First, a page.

“Get a job and get a life.”
I don’t know if he clicked on my profile and saw that I was a stay at home mom. I don’t know if he was having a bad day. I don’t know if he was a jerk to everyone.
His words hurt, and I know it’s because I have been insecure in this day and age where if you don’t have a high paying job or are studying to get a high paying job, you don’t matter.
But I do matter, and you matter too.
After I read his comment, I deleted my post and removed myself from that Facebook group.
I posted in the daily request thread in my young Catholic moms group about what happened.
I group texted a few college girlfriends who meet in person about once a month for small group.
I also posted in a Catholic women’s blogger support group.
From all three of these communities, I was drowning in kind words, encouragement, love, and support.
When I was pregnant and stuck in bed for 8 months, my small group that was meeting weekly. I would crawl to the couch and they would come to our home. I basically had only my husband, our friends who also lived in the apartment building, this small group, and Blessed is She Facebook groups. It was incredibly lonely not leaving the house or even being able to sit up very long. I spent my days horizontal reading blogs and posts in the Blessed is She groups when I wasn’t throwing up.
Once I had Zelie, we moved to a town I didn’t know well, and it was over a half hour from St. Paul. I was also recovering from childbirth and 8 months of bed rest. It was lonely.
Now I am basically back to normal, but with the mom bod. Blessed is She has been so good for me, but I wanted more. I wanted to hear from other moms in their 20s who were living the rogue life in this world. Everyone I came across was either single, not a mother, or 10 years older than me (or more) and in a different stage of life.
I went out on a limb and hosted a Blessed is She Brunch. Someone had to be living a similar life as me, right? Again, no one else quite fit the category, except one.
Praise. The. Lord.
She was my age. Had a baby Zelie’s age. AND she had the exact same wedding date as us. Shortly after the brunch we had a play date, and we talked about how we know no one else in the same situation and how very lonely that was. Then my brain child was born.
Since we couldn’t all really go anywhere to meet, we made a virtual group. I posted about it in other Facebook groups, praying that some other lonely young moms like us would see it. We thought we’d get about 20 people.
*Checking right now*
We have 241 members. It’s been a month.
Apparently this was something that was needed. I get messages from women thanking me for starting the group. I wish I could say I did it solely for them, but I did it for me too.
This group has been so beautiful. Prayer requests. Support. Solidarity. Solidarity. Solidarity.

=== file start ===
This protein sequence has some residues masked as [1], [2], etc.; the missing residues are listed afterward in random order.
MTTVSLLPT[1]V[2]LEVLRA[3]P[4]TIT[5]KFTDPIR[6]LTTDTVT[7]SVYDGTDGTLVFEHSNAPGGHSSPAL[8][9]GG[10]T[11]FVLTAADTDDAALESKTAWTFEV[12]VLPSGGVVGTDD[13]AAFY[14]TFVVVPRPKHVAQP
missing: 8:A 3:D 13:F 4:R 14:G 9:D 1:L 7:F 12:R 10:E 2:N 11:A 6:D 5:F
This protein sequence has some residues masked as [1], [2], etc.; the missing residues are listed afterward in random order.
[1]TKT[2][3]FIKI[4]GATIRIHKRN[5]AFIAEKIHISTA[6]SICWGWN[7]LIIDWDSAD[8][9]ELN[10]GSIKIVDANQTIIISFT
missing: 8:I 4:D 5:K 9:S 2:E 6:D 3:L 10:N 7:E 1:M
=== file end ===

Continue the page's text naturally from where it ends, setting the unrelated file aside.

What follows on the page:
People are starting to exchange numbers and plan get-togethers.
I can’t explain how many people’s lives have changed, including my own. I don’t feel alone anymore.
I was spoiled in college. A retreat or 2 every semester. Events every night of the week. Bible studies, praise and worship, small groups, coffee dates, movie nights, sports, games, dances, crafts. It goes on and on.
Even if you’re not a mom, suddenly you graduate and get a 9 to 5 job and you’re exhausted when you get home and the thought of happy hour can make you want to hide under your blanket with Netflix. But you want community. But you’re so tired. And there aren’t as many fruitful options for you anymore.
I hope you find your community. Don’t give up on looking. I know you will find it. You are not the only person in your situation. Go out on a limb. Make a group. Open yourself up. Post about it in other groups. You’ll have to try and try again, but eventually. Eventually. You’ll find it.
“Thank you, women who are mothers! You have sheltered human beings within yourselves in a unique experience of joy and travail. This experience makes you become God’s own smile upon the newborn child, the one who guides your child’s first steps, who helps it to grow, and who is the anchor as the child makes its way along the journey of life.
Thank you, women who are wives! You irrevocably join your future to that of your husbands, in a relationship of mutual giving, at the service of love and life.
Thank you, women who are daughters and women who are sisters! Into the heart of the family, and then of all society, you bring the richness of your sensitivity, your intuitiveness, your generosity and fidelity.
Thank you, women who work! You are present and active in every area of life-social, economic, cultural, artistic and political. In this way you make an indispensable contribution to the growth of a culture which unites reason and feeling, to a model of life ever open to the sense of “mystery”, to the establishment of economic and political structures ever more worthy of humanity.
Thank you, consecrated women! Following the example of the greatest of women, the Mother of Jesus Christ, the Incarnate Word, you open yourselves with obedience and fidelity to the gift of God’s love. You help the Church and all mankind to experience a “spousal” relationship to God, one which magnificently expresses the fellowship which God wishes to establish with his creatures.
Thank you, every woman, for the simple fact of being a woman! Through the insight which is so much a part of your womanhood you enrich the world’s understanding and help to make human relations more honest and authentic.”
Pope Saint John Paul II’s Letter to Women, June 29th, 1995
(Click here to read the whole letter. It’s so good.)